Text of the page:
The New Converged Infrastructure: A Challenge and an Opportunity

Arthur Cole

Say this about Oracle, the company still knows how to make a big splash.

 

The introduction of the HP Oracle Database Machine is more than just the company's first foray into hardware. It marks a combination of grid technology, high-speed networking and a new form of data transfer in a powerful new warehousing platform that will very likely take the IT industry by storm.

 

The system unites a grid of Oracle database servers with a grid of HP Exabyte storage servers into a single 42-unit enclosure. The grids are connected via Infiniband, while intelligent storage software breaks queries into separate components to take advantage of the parallel processing capabilities of multicore Xeons.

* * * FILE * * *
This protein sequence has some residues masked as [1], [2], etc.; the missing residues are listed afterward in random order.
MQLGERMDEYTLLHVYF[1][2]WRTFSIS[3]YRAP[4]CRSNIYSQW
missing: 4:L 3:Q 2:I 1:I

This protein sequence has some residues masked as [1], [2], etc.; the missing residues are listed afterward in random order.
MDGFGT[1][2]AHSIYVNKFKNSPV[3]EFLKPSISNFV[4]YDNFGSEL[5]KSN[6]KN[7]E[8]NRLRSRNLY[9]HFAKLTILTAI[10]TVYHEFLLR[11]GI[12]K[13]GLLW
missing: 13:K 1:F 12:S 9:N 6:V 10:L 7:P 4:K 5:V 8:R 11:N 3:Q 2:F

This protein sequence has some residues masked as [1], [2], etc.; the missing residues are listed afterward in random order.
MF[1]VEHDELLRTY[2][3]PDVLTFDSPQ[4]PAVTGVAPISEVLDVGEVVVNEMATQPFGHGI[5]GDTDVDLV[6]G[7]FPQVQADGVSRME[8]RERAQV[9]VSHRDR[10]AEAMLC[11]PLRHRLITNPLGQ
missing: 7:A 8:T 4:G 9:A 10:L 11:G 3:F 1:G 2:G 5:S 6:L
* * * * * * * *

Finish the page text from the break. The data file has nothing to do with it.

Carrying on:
The scheme allows only the results of queries of be transferred from storage to server, rather than full data blocks. With Oracle databases now reaching into the 200 TB realm, the system could deliver a 30-fold increase in performance, according to Oracle.

 

The system can contain up to eight database servers with up to 64 cores, plus 14 storage servers providing upwards of 168 TB of raw storage.


 

The database machine will sell for $650,000. Oracle says it can deliver immediately.



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